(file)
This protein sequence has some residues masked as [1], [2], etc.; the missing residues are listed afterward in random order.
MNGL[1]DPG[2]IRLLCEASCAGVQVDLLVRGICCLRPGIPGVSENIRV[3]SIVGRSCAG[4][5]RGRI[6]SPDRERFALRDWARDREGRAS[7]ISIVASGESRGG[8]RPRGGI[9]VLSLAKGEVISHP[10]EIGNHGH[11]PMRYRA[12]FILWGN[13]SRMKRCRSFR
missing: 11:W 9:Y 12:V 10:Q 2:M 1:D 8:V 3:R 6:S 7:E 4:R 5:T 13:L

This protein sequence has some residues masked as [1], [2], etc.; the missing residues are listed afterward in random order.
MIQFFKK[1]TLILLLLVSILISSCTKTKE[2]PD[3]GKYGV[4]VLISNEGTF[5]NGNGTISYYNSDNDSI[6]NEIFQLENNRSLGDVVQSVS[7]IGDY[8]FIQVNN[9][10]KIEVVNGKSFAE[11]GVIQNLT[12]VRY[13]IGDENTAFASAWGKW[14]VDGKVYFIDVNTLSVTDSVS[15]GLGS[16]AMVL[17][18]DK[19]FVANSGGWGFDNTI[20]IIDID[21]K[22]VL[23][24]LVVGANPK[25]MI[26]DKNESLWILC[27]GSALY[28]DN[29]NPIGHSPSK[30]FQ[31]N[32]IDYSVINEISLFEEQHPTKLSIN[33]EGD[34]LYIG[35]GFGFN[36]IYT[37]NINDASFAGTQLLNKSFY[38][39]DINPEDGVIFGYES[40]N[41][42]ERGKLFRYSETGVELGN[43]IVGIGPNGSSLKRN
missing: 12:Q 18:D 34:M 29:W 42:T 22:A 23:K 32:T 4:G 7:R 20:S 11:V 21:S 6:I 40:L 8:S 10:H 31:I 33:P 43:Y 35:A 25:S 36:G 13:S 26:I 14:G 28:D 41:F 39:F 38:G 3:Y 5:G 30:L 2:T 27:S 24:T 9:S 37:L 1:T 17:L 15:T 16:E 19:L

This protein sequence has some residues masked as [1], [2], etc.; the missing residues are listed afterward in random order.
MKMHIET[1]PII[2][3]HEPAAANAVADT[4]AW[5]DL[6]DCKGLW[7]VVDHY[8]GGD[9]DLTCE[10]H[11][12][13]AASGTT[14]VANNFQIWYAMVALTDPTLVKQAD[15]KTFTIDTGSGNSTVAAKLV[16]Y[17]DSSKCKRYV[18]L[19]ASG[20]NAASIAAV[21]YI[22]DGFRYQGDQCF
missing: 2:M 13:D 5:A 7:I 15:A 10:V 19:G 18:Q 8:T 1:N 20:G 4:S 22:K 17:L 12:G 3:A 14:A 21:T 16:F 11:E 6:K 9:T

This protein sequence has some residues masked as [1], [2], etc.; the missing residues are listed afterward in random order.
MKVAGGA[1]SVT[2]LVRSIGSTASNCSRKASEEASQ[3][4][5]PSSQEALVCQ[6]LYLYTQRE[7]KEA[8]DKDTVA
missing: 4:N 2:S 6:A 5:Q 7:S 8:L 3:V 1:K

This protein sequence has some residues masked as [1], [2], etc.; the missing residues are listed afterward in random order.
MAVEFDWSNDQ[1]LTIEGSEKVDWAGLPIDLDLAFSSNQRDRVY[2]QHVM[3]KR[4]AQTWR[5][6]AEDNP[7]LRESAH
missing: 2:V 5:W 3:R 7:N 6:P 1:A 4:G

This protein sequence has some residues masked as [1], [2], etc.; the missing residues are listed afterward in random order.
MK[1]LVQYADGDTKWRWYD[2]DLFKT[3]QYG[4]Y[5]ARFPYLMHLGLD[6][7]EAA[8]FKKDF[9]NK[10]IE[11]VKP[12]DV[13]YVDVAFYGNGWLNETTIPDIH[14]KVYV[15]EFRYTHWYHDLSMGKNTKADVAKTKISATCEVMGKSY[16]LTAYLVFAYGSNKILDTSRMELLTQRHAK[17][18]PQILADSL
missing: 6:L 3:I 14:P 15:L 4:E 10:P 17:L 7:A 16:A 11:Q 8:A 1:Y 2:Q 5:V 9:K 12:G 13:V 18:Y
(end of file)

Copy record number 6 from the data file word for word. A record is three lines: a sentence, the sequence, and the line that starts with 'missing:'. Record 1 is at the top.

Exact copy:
This protein sequence has some residues masked as [1], [2], etc.; the missing residues are listed afterward in random order.
MK[1]LVQYADGDTKWRWYD[2]DLFKT[3]QYG[4]Y[5]ARFPYLMHLGLD[6][7]EAA[8]FKKDF[9]NK[10]IE[11]VKP[12]DV[13]YVDVAFYGNGWLNETTIPDIH[14]KVYV[15]EFRYTHWYHDLSMGKNTKADVAKTKISATCEVMGKSY[16]LTAYLVFAYGSNKILDTSRMELLTQRHAK[17][18]PQILADSL
missing: 6:L 3:I 14:P 15:L 4:E 10:P 17:L 7:A 16:A 11:Q 8:A 1:Y 2:Q 5:V 9:K 12:G 13:V 18:Y